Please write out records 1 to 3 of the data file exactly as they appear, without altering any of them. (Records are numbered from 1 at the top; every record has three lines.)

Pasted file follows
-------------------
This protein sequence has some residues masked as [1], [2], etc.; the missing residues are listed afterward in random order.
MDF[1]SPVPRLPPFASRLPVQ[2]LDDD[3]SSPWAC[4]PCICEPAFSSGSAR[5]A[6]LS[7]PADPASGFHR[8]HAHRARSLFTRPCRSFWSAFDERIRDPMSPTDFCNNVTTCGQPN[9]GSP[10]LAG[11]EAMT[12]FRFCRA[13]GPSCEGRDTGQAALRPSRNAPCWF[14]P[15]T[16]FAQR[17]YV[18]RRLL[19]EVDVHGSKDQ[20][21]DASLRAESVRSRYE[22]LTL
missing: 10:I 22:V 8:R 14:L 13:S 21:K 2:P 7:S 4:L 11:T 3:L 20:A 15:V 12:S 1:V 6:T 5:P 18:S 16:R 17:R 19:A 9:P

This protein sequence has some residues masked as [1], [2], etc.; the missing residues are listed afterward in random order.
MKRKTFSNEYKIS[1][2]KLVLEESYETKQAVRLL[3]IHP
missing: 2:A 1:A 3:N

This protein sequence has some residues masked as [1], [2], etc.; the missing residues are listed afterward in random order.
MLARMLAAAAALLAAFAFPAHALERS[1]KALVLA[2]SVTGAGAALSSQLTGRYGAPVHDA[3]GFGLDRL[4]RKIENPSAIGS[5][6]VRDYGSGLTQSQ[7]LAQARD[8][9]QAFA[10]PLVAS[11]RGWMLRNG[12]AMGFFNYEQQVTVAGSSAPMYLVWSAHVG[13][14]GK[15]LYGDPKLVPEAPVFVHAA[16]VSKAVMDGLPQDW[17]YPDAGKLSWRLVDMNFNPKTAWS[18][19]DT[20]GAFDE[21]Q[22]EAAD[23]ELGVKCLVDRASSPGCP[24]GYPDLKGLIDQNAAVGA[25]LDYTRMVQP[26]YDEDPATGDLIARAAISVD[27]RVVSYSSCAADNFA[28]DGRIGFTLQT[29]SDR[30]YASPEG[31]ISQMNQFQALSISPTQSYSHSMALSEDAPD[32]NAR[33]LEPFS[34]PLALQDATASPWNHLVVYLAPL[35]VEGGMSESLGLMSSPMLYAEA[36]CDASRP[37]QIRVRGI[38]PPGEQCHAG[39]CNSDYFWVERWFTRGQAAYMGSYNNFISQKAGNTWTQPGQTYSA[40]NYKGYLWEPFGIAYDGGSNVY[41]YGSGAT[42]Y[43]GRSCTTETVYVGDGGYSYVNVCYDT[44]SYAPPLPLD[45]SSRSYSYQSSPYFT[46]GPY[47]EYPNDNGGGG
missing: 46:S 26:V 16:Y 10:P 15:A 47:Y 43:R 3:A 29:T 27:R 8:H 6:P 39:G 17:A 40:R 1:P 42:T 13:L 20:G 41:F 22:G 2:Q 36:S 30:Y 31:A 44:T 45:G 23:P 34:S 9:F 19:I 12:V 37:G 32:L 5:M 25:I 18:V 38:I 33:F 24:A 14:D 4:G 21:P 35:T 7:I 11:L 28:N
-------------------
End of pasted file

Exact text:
This protein sequence has some residues masked as [1], [2], etc.; the missing residues are listed afterward in random order.
MDF[1]SPVPRLPPFASRLPVQ[2]LDDD[3]SSPWAC[4]PCICEPAFSSGSAR[5]A[6]LS[7]PADPASGFHR[8]HAHRARSLFTRPCRSFWSAFDERIRDPMSPTDFCNNVTTCGQPN[9]GSP[10]LAG[11]EAMT[12]FRFCRA[13]GPSCEGRDTGQAALRPSRNAPCWF[14]P[15]T[16]FAQR[17]YV[18]RRLL[19]EVDVHGSKDQ[20][21]DASLRAESVRSRYE[22]LTL
missing: 10:I 22:V 8:R 14:L 13:S 21:K 2:P 7:S 4:L 11:T 3:L 20:A 15:V 12:S 1:V 6:T 5:P 18:S 16:R 17:R 19:A 9:P

This protein sequence has some residues masked as [1], [2], etc.; the missing residues are listed afterward in random order.
MKRKTFSNEYKIS[1][2]KLVLEESYETKQAVRLL[3]IHP
missing: 2:A 1:A 3:N

This protein sequence has some residues masked as [1], [2], etc.; the missing residues are listed afterward in random order.
MLARMLAAAAALLAAFAFPAHALERS[1]KALVLA[2]SVTGAGAALSSQLTGRYGAPVHDA[3]GFGLDRL[4]RKIENPSAIGS[5][6]VRDYGSGLTQSQ[7]LAQARD[8][9]QAFA[10]PLVAS[11]RGWMLRNG[12]AMGFFNYEQQVTVAGSSAPMYLVWSAHVG[13][14]GK[15]LYGDPKLVPEAPVFVHAA[16]VSKAVMDGLPQDW[17]YPDAGKLSWRLVDMNFNPKTAWS[18][19]DT[20]GAFDE[21]Q[22]EAAD[23]ELGVKCLVDRASSPGCP[24]GYPDLKGLIDQNAAVGA[25]LDYTRMVQP[26]YDEDPATGDLIARAAISVD[27]RVVSYSSCAADNFA[28]DGRIGFTLQT[29]SDR[30]YASPEG[31]ISQMNQFQALSISPTQSYSHSMALSEDAPD[32]NAR[33]LEPFS[34]PLALQDATASPWNHLVVYLAPL[35]VEGGMSESLGLMSSPMLYAEA[36]CDASRP[37]QIRVRGI[38]PPGEQCHAG[39]CNSDYFWVERWFTRGQAAYMGSYNNFISQKAGNTWTQPGQTYSA[40]NYKGYLWEPFGIAYDGGSNVY[41]YGSGAT[42]Y[43]GRSCTTETVYVGDGGYSYVNVCYDT[44]SYAPPLPLD[45]SSRSYSYQSSPYFT[46]GPY[47]EYPNDNGGGG
missing: 46:S 26:V 16:Y 10:P 15:A 47:Y 43:R 3:A 29:T 27:R 8:H 6:P 39:G 17:A 40:R 1:P 42:T 13:L 20:G 41:F 22:G 2:Q 36:S 30:Y 31:A 44:T 45:G 23:P 34:S 9:F 19:I 12:V 37:G 32:L 5:M 25:I 18:V 38:I 33:F 24:A 14:D 4:G 21:P 35:T 7:I 11:L 28:N